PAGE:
When your website appears on the first page of Google search results, you’re far more likely to get clicks. Few people venture to the second page.
On desktop, the top of the first page looks something like this:
When you scroll to the bottom, you’ll find page numbers or a “More results” button:
(On mobile, pages are harder to recognize. Because Google uses infinite scrolling—that is, it automatically loads more results when you reach the bottom.)
Google’s first page often includes ads.
But there are ample opportunities to rank organically (i.e., for free).
Typically, there are seven to 10 organic search results on the first page. Like these:
And many search engine results pages (SERPs) have SERP features that display content in different and often easily digestible formats.
For example, the “People also ask” box:
If you don’t want to pay for exposure, you have to earn your spot.
Google ranks organic search results based on five main factors:
- Meaning: The intent behind the user’s search
- Relevance: How well the content satisfies the user’s intent
- Quality: The helpfulness of the content
- Usability: The functionality and accessibility of the page
- Context: The user’s search settings and history
Today, you’ll learn how to get on the first page of Google. Using beginner-friendly SEO techniques.
1. Choose a Target Keyword
The target keyword is the search query you want to rank for.
When you know what you want to rank for, you can plan how to get your website on Google’s first page for it. And start taking action.
Generally, it’s a good idea to improve existing rankings before pursuing new ones. Because you have a foundation to build on.
Keywords ranking on the second page are particularly good candidates for improvement. After all, Google clearly thinks your page is in good shape. You just need to beat out a few rivals.
Check your existing rankings for free using Google Search Console.
Go to the “Performance” section and click “Search results.”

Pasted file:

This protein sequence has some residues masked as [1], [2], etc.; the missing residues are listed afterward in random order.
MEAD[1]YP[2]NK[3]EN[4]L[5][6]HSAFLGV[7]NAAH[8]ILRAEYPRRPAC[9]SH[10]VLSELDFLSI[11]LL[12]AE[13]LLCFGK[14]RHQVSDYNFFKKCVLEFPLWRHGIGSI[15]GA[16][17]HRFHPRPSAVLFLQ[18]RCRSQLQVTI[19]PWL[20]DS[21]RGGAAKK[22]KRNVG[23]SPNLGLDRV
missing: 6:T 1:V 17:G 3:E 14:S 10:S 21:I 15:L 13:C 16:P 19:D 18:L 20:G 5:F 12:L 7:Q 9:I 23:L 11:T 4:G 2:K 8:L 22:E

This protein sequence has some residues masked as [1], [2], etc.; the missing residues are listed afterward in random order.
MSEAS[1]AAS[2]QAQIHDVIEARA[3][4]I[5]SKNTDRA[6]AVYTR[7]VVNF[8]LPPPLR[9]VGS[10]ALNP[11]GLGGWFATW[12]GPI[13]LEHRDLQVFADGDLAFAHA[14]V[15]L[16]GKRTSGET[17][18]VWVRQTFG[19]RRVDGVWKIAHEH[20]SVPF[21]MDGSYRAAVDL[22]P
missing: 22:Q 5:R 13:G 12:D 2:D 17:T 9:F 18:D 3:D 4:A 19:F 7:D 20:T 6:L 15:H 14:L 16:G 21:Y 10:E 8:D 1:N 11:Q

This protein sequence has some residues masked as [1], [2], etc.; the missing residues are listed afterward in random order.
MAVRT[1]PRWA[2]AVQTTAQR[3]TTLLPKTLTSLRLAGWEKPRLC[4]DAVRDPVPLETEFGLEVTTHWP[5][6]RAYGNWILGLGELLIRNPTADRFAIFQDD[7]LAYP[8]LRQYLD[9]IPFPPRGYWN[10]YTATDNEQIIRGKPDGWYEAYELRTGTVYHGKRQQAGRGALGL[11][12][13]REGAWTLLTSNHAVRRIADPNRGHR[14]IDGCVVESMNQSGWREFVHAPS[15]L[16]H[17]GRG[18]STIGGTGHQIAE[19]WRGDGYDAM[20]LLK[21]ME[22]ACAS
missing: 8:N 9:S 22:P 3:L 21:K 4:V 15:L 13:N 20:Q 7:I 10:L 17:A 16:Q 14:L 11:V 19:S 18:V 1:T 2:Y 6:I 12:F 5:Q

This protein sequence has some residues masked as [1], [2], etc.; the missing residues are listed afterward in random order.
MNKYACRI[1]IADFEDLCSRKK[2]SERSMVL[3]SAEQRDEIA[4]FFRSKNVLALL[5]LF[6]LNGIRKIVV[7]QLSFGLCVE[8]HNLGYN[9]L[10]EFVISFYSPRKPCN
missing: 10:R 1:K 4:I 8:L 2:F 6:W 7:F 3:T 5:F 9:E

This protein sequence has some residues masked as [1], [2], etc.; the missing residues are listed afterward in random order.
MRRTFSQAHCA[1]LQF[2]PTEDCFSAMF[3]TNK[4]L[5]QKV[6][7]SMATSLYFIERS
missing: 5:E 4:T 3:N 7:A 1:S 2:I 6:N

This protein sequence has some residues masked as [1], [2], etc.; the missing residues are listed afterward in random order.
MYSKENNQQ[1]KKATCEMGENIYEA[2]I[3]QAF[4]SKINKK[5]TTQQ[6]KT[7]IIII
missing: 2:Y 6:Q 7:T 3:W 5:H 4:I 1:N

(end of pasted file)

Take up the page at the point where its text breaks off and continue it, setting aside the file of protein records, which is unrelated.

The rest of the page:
Then, click the “Average position” check box at the top.
Scroll down to the “Queries” table to see a list of keywords your website ranks for.
The “Position” column shows your average ranking over the selected time period.
To make your data easier to work with, open it in a spreadsheet.
Click the “Export” button at the top to create a Google Sheets, Excel, or CSV file.
From there, you can filter for keywords ranking in positions 11-20 (which roughly corresponds to the second page of Google).
Alternatively, use Semrush’s Keyword Gap tool. This allows you to compare your rankings against competitors’. And gather valuable keyword data.
To start, enter your domain and up to four rival domains.
Then choose your country and click “Compare.”
Open the “Position” drop-down and select “You-domain.” Then set a custom range from 11 to 20.
(This filters for keywords that you rank on the second page for.)
Scroll down to the keyword list and select the “Weak” tab. This filters for instances where your competitors all outrank you.
For example, you rank in position 20. But your competitors rank in positions 1 and 4.
Use the metrics supplied to find keywords with the best potential for your business.
The “KD %” column lists the keyword difficulty score.
This is a measure of how hard it will be to get on the first page of Google without paying for ads.
Consider starting in the “Very Easy” to “Easy” range (0-29%).
Another valuable metric is “Volume”: the average number of monthly searches. This indicates the potential reach of your search result.
But higher-volume keywords are usually more competitive.
For example, “dog toys” gets 40,500 searches per month and has a keyword difficulty of 81%.
Whereas “tug of war dog toy” gets 1,300 searches per month and has a keyword difficulty of 13%.
Once you’ve selected a target keyword (or a keyword you want to explore in more detail), click on it to open Semrush’s Keyword Overview tool.
Here, you can get additional data and SERP analysis.
Tip: Want to find new keywords to target? Check out our keyword research guide.